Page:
Gesture reduces our cognitive load, thereby freeing up mental bandwidth for higher-level thinking. Especially in spatially-oriented disciplines like geometry, gesture allows “direct expression of spatial properties, lessening the need for a translation to verbal codes, and therefore alleviating working memory resources,” writes Columbia University psychologist Michael Slepian. These freed-up resources can then be applied to the more complex activities of comprehending and problem-solving.

Gesture allows thinking to progress even when the relevant words are not yet available to the speaker; indeed, gesture can help bring those words into being. Students often know more than they can yet say, especially when specialized or technical vocabulary is involved. Gesture allows them to move their thinking forward in the temporary absence of language; gesture can even help summon up the appropriate words, calling them up from memory and priming them for use.

Gesturing first, and codifying formal understanding second, is an effective way to learn. Traditional education often introduces formal definitions and concepts right off the bat—but it’s more effective to “experience first, signify later,” as UC-Berkeley education professor Dor Abrahamson puts it. And gesture is a form of physical, embodied “experience.”

### 3. Gestural mimicry is a powerful platform for learning.

People in conversation tend to spontaneously and unconsciously mimic one another’s gestures, allowing them to borrow some of their partner’s knowledge and understanding; such mimicry is, says psychologist David McNeil, “a tool for recovering the workings of another’s mind.” Gestural mimicry can also be employed intentionally, in these ways:

Students can mimic their teacher’s gestures, thereby appropriating their teacher’s more advanced cognitions about math. Some of what teachers know about math shows up in their gestures; by emulating their teacher’s gestures, students can begin to gain access to the teacher’s understanding. As Martha Alibali and her colleagues put it, “actions can induce cognitive states.”

Teachers can mimic students’ gesture back to them, adding more precise mathematical language as they do so. Students can see what their gesture looks like when it’s performed by another person, giving them another opportunity to learn from it; meanwhile, the teacher’s voicing of more accurate and exact language gives students another way to think and talk about what they’re seeing.

Students can mimic (or otherwise respond to) their classmates’ gestures, engaging in what psychologists call “collaborative gesture.” Students may “echo,” or reproduce, a classmate’s gesture. They may respond to a classmate’s gesture with an alternative gesture, demonstrating how their understanding differs from their classmate’s. Or multiple students may “use their hands to formulate one single mathematical object or system,” one that is “built and represented only through their bodies working in conjunction,” writes UW-Madison psychologist Mitchell Nathan and his colleagues.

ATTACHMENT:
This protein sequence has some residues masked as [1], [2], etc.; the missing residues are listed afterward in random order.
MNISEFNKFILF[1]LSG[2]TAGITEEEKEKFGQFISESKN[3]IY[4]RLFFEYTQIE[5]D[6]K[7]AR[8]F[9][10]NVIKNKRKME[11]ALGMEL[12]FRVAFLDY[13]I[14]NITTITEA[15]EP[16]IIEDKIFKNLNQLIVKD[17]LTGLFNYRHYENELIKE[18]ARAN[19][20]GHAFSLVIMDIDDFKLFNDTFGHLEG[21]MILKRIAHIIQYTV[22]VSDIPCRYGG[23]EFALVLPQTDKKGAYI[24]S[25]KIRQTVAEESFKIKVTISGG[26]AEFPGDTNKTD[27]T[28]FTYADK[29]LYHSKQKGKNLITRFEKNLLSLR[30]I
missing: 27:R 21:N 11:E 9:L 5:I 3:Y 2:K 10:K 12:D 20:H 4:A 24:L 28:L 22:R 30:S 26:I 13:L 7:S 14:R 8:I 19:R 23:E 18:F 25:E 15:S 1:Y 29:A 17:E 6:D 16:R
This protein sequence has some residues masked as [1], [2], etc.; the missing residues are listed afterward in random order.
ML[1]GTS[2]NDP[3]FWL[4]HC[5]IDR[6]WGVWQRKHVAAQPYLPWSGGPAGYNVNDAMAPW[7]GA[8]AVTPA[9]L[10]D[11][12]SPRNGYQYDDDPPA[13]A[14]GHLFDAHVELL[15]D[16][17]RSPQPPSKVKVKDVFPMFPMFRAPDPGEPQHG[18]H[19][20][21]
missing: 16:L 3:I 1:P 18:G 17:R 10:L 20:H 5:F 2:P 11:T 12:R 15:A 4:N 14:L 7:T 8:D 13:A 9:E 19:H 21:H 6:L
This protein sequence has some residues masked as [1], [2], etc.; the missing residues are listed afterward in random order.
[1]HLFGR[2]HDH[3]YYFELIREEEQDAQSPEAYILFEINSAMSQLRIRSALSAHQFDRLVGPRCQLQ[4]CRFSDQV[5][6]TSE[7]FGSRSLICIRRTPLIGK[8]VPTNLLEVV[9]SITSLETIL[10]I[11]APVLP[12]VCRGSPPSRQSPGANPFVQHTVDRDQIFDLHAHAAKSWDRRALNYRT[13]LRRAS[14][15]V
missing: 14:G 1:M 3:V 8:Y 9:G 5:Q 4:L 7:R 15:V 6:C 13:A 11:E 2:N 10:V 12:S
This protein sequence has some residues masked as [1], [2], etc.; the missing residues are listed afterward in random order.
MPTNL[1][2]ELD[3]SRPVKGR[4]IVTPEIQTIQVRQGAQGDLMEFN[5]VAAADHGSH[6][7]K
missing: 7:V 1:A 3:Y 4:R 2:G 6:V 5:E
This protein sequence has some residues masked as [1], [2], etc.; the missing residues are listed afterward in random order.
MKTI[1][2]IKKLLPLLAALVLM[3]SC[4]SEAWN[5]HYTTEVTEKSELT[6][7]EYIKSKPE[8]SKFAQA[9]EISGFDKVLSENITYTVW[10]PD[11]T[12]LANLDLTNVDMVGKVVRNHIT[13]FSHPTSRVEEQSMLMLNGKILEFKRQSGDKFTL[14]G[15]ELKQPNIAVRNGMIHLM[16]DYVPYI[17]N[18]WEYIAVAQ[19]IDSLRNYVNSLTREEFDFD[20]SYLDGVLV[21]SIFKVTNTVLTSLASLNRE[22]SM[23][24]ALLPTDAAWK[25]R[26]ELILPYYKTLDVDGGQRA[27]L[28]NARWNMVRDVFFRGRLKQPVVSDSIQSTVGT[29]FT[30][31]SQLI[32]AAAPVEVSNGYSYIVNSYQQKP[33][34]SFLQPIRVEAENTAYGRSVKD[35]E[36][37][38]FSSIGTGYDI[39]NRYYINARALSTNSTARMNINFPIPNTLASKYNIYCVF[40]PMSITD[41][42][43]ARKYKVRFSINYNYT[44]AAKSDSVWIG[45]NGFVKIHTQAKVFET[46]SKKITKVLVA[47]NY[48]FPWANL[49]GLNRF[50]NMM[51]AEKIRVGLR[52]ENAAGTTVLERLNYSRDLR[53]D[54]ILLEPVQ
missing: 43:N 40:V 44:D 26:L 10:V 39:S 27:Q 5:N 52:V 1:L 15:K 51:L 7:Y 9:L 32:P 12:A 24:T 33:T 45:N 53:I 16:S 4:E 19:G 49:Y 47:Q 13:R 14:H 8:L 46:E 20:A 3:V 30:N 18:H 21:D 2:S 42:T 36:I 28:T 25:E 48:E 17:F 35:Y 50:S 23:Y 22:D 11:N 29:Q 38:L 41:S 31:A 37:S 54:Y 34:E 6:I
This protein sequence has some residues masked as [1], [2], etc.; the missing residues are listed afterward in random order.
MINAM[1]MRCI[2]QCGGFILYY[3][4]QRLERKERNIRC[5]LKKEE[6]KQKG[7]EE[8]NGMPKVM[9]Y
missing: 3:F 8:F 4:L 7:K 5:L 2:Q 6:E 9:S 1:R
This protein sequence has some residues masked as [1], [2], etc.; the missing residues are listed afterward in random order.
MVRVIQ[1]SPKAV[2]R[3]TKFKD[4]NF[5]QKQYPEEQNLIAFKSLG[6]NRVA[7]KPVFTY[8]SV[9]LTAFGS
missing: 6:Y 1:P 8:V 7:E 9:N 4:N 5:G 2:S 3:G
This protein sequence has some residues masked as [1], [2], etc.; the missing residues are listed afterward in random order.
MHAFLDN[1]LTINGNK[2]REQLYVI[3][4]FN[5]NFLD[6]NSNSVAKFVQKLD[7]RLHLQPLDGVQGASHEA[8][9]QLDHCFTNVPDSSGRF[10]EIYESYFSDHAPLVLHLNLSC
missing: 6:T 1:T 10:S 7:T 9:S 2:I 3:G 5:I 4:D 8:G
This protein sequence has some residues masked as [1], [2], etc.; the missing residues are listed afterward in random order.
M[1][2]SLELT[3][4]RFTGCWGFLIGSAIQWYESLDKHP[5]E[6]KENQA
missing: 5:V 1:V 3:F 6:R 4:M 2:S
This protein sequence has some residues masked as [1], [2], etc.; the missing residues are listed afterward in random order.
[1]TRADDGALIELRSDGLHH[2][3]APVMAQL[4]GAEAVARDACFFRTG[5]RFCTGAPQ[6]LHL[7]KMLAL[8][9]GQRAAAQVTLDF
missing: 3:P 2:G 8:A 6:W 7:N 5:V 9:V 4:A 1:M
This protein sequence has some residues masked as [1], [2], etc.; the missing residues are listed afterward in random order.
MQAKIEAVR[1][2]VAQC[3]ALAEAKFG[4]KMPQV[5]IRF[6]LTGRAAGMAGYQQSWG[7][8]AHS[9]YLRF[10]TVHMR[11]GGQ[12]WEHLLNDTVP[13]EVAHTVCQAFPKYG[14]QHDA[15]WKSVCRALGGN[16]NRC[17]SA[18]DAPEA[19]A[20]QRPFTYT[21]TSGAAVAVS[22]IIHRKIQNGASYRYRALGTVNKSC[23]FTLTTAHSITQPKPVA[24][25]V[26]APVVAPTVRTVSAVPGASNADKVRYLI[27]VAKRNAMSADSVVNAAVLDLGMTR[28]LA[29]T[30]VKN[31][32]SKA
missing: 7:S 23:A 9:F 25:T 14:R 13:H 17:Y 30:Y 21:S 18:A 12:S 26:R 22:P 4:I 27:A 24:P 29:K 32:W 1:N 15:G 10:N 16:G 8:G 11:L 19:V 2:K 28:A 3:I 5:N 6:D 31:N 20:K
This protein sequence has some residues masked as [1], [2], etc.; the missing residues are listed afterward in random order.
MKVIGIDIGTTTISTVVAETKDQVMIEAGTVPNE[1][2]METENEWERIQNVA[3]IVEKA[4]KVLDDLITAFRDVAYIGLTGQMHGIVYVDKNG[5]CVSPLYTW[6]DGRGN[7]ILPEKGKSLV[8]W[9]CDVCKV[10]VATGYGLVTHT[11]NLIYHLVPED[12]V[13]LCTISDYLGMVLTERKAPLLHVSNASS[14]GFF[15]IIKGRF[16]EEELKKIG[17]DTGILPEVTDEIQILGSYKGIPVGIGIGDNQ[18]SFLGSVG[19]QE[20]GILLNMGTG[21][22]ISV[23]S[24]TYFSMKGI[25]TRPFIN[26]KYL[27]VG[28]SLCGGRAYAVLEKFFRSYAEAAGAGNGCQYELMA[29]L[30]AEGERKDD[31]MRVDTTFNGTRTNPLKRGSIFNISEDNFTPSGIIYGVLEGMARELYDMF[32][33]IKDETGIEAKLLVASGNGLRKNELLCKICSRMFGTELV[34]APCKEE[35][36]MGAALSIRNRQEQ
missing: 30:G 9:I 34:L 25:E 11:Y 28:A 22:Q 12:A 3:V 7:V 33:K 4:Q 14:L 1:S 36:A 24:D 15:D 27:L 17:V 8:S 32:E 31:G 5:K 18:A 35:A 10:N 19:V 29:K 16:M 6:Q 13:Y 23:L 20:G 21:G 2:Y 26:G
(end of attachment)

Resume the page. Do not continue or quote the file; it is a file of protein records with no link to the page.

I’ll leave you with one last point from Martha Alibali. In a chapter written with Mitchell Nathan, she notes that in teacher education, “one finds an overwhelming emphasis on the verbal channel. In our view, there should be a place in teacher education for the consideration of how speech and body-based resources such as gesture can work in concert to implement effective and engaging instruction that promotes deep understanding of fundamental ideas in mathematics.”

Wouldn’t it be cool if teachers were taught how to use gesture to extend their students’ minds?

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## Spring 2021 Websites

Miya Christiansen: https://miyaswebpage.wordpress.com/

Brianna Gorsuch: https://mathwithmissg650681653.wordpress.com/

These are the Spring 2021 Math 304 students.

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## A few notes on making web sites

Tools for making webpages (web sites).

WordPress.

• (blog) Posts – more timely, often shorter, specific to one topic. Have categories and tags.
• Pages – often more long-term. Could be more lengthy. (Pages do not have categories or tags.)
• Can use blocks or not use blocks
• To edit, append /wp-admin (there is more than one editing environment)

• Uses Blocks (blocks of code, of information on the webpage)
• Uses pages (no posts yet)

Wix

Weebly

other

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## Instrumental and Relational Understanding

Good article on instrumental and relational understanding.

Focus on Relational Understanding